I believe, from many life experiences, that God created Woman with a special kind of strength to withstand tragedies, disasters and hardships. From the pain of death to the pain of childbirth, we are resilient little creatures-- Steel Magnolias, if you will.
However, there is one disaster that few women can bear with dignity and grace, and that is the trauma of a bad haircut. And sadly, my friends, that is my cross to bear. One moment, I was engrossed in a fascinating conversation about Thailand (the stylist had lived there for 2yrs), the next thing I knew, I was BALD.
Just before entering into said conversation about Thailand, we had talked about leaving my hair a little longer for summer. "Definitely!" she replied to my desire to be able to pull my hair back during the warm summer months. Then, suddenly, it was all gone. I had become Mary Lou Retton. Forget pulling my hair back-- it was time for solitary confinement.
I was so shocked, I didn't know what to say. What can you say? She was holding scissors-- it's not like she can put it back at that point. The only thing in her power was to take more off... and there wasn't much left to take. "Wow! It's so short!" I said through a tight smile, thanking her and slinking shame-faced out of the salon.
Chris greeted me with the proper husbandly response: You look fine; I love you no matter how you look; it'll grow back; you're always beautiful. I am ashamed to say it, but I couldn't sleep that night. I lie there, feeling my exposed scalp on the pillow, wishing I was pregnant, because I had read somewhere that hair stays in the growth cycle during pregnancy. Growth-- yes, that's what's important here.
Thankfully, the sun also rises, and haircuts are never quite as bad the second day. It's true that my bangs are little more than peach fuzz, and I might be mistaken for Chris in the back... but at least my friends have been able to keep a straight face while talking to me. I even got a compliment from a tattooed, pierced-up punk rock couple who yelled across the crowded waiting area at a pizza parlor that they loved my hair. Funny.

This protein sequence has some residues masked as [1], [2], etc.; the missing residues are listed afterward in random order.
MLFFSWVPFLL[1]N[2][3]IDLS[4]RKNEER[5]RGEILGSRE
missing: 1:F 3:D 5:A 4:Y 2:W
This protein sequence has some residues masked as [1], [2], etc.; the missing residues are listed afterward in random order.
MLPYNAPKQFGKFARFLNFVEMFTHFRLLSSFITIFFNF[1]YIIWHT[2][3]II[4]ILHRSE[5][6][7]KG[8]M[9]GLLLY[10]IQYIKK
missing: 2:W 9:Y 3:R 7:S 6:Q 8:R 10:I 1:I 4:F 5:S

What really surprised me, though (besides the mirror) was the fact that something like a haircut could upset me so much. I would like to think that I am enough of an adult, and secure enough in my identity to keep my cool through a few rough weeks/months of a funky Do.
To be honest, though, insecurities often buzz around my mind-- negative thoughts, like a big, ugly housefly that you can't shoo outside and can't quite ignore. When I am plagued with "The Gollum Voices", I try to ask myself, "Would people really love me more if I weighed 10lbs less, if I didn't look a little old & tired today, if my abs were toned or my hair looked better?"
I know the answer to that question. I know that my Creator, my husband, my friends & family love me as I am. I know that people might notice my imperfections-- they might even judge me for them-- but it doesn't change my worth or value. I know all these things in my mind, but so often, my heart and my head lie miles apart.
In the end, the problem isn't really a bad haircut-- even though I do look a little like a hasidic Jew (minus the beard)-- I know that it will grow back and that it's really not that bad. The problem is something a little deeper, and will never be fixed by losing weight, looking beautiful, or having the perfect exterior.
It is something I am straining to grow in-- to believe about myself and the world around me: the quiet confidence that comes from a place of love & acceptance and feels at home in my own skin. It is a simple, beautiful thing, but it isn't easy. So I keep moving forward in awkward jerks & starts, wanting to grow, but unsure of my progress.
The first step might be to stop complaining about my haircut. Like I said: simple, but not easy.